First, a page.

IV. THE RULING OF THE WILL
The ruling of the will means that the will is in control. It is not the will that is being ruled; rather, it is the will that is ruling, controlling the other parts of the soul. In the chapter concerning the emotion we said that the emotion should be controlled by the will. That day when the two sons of Aaron violated the holiness of God and were struck dead, Aaron did not weep. If he had not exercised his will he would surely have wailed and wept bitterly. But because he exercised his will to rule over his emotion, he was able to completely obey Moses’ word and show no sign of mourning. That was not an easy thing to do. The will cannot rule in this way unless it has been exercised to the extent that its firmness and pliability are in full cooperation with one another.
Ephesians 4 tells us, “Be angry, and do not sin” (v. 26). Being angry is a matter of the emotion, but to sin not is a matter of the ruling of the will. The verse goes on to say, “do not let the sun go down on your indignation.” Once the sun sets, your anger has to disappear with it. The question is, how can you dispel your anger? This can only be done through the controlling of the will. But with some, once they are angry their anger remains; once they are offended by others they will not forgive them during their entire lifetime. Please remember, such a situation indicates that the will is not in control. The will is not able to rule over the emotion. To be a good Christian who is able to pray, one’s will must be able to dominate the emotion. Regardless how much a brother has provoked you to anger, your anger must be dispelled with the going down of the sun. One whose will has been exercised and subjected to the rule of the spirit is able to be angry for one minute and to dispel his anger the next.
I have heard it said, “This person or that thing has made me so angry that I cannot pray anymore.” It is true that you cannot pray if you are angry. If you want to pray, you need to dispel your anger. But in order to dissipate your anger, you need your will to rule over your emotion. It is possible that a brother really has done something wrong which made you angry. But please remember, a half minute later your anger should cool down. Otherwise you will not be able to pray.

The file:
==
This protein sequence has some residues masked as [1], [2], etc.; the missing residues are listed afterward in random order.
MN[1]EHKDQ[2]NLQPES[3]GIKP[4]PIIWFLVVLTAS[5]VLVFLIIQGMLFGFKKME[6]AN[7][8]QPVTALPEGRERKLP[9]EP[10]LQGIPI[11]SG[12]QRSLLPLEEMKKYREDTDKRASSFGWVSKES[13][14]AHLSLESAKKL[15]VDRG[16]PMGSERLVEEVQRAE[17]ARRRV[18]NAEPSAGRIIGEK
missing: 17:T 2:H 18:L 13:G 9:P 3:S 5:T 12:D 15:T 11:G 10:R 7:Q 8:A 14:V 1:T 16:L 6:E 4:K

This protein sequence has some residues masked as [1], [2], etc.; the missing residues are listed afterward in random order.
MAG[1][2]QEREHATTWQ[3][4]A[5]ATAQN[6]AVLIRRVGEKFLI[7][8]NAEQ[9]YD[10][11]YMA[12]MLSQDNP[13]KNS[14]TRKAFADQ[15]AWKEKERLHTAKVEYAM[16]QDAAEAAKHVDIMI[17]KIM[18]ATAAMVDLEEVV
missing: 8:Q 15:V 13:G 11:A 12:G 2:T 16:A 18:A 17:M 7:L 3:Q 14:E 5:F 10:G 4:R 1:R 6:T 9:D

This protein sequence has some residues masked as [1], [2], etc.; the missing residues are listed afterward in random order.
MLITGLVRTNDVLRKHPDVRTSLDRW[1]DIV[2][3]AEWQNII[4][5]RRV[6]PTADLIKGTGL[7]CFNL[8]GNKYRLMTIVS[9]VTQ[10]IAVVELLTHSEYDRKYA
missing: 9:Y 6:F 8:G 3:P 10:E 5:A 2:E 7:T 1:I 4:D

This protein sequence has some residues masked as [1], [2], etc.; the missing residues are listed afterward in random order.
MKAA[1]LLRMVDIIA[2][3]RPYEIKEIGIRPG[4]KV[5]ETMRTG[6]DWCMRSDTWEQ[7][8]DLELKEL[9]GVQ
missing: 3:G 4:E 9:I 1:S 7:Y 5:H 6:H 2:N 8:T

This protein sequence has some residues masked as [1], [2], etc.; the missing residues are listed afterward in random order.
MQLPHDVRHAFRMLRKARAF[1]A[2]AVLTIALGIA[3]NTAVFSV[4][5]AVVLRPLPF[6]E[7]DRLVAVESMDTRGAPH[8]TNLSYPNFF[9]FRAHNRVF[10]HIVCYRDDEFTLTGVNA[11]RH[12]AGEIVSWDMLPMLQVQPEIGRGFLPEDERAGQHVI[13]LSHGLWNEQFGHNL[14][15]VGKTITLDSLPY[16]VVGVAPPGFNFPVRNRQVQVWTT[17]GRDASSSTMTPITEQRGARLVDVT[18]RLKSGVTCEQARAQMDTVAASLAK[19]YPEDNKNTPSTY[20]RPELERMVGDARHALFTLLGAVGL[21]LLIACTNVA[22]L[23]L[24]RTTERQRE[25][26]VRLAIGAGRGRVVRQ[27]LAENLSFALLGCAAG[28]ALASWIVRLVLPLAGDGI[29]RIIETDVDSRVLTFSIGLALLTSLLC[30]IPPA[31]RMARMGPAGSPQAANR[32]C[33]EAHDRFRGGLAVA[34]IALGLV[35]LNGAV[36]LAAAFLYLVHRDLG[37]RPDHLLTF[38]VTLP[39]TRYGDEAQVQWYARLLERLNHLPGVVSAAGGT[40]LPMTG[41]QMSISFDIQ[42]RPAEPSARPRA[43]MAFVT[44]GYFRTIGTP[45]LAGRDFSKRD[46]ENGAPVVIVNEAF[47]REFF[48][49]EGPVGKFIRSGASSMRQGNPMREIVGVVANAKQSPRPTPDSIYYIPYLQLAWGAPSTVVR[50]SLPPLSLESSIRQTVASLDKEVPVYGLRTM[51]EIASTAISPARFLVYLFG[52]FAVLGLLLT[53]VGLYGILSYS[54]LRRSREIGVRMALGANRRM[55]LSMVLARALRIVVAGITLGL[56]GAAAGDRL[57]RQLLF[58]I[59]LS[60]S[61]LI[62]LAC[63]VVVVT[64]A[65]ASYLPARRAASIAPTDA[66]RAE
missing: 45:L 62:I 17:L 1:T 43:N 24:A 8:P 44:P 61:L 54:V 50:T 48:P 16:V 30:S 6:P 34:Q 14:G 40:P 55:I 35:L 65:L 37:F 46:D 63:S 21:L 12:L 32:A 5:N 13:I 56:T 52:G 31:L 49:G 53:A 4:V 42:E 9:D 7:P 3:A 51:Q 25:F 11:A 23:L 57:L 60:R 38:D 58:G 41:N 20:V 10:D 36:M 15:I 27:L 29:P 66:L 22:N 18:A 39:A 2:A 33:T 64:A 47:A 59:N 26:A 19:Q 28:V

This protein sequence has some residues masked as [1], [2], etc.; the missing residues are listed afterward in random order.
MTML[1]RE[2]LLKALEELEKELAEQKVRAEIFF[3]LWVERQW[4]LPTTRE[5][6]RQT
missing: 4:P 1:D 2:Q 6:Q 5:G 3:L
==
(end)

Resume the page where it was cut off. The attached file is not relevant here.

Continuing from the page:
It is not only anger that makes one unable to pray. Even joy can prevent one from praying. Someone may be so excited over his son’s passing an examination for studying abroad that he cannot pray. He really wants to give thanks to God, but because he cannot pray he has no way to give thanks. This proves that his will is not in control.
In the normal condition, neither happiness nor anger will render you unable to pray. Rather, when it is time to pray, your will is able to apply the brake to your emotion. At such a time, the qualities of the emotion will demonstrate soundness, tranquility, temperance, and restraint, because the emotion is being regulated by the will. Unless the will has been adjusted properly, the emotion will never be normal, because they are connected to one another. Someone may ask, “Why do you bring out these complicated matters when speaking of prayer?” Keep in mind that prayer involves human beings performing a task, and within this human machine there are many complicated things. If there is something wrong with any part of a car, the car cannot be driven and will require some repair work. In like manner, if any part within you goes wrong, you will not be able to pray. Hence, to pray competently, the parts of one’s being need to be proper.
The will not only needs to control the emotion; it also needs to control the mind. Some always have vain imaginations in their mind. The moment they kneel down to pray their mind begins to travel around the world. In less than two or three minutes they may have circled around the world twice. This shows that they have not practiced using their will to control their mind. You may say, “This is the disobedience of my mind.” Whether your mind is obedient or disobedient is another matter. You still need to exercise your will. It is imperative that your will be the ruling organ in your being. It should not follow that you would hit someone simply because you are angry now. This cannot be. It is the will, not the emotion, that should rule. Neither should you go ahead with a certain matter simply because your mind is clear about it. Even when you are clear, you should still wait for the will to make a decision before you make a move to do anything. It is the will, not the mind, that should rule.
A ship is secure if it can depend on its rudder to determine its direction. If a car can depend on its brakes to control its speed, that car is definitely safe. But if the direction of the ship is not determined by its rudder, and the speed of the car is not controlled by its brakes, both the ship and the car are very dangerous. Likewise, in both our walk and our prayer we must allow our will to rule over our emotion and mind. Thus, we can be proper humans. To behave according to an undisciplined mind and emotion is dangerous. A child who always plays but is not willing to study surely has a weak will. If his will is strong and is being used properly, it will restrict him from playing when he should be studying. Therefore, learn to exercise the will so that it will be strong yet pliable. Learn also to allow the will to rule, to take the lead, controlling the mind and the emotion. Thus, you can be a proper man. When this condition exists, you can pray.
(Lessons on Prayer, Chapter 8, by Witness Lee)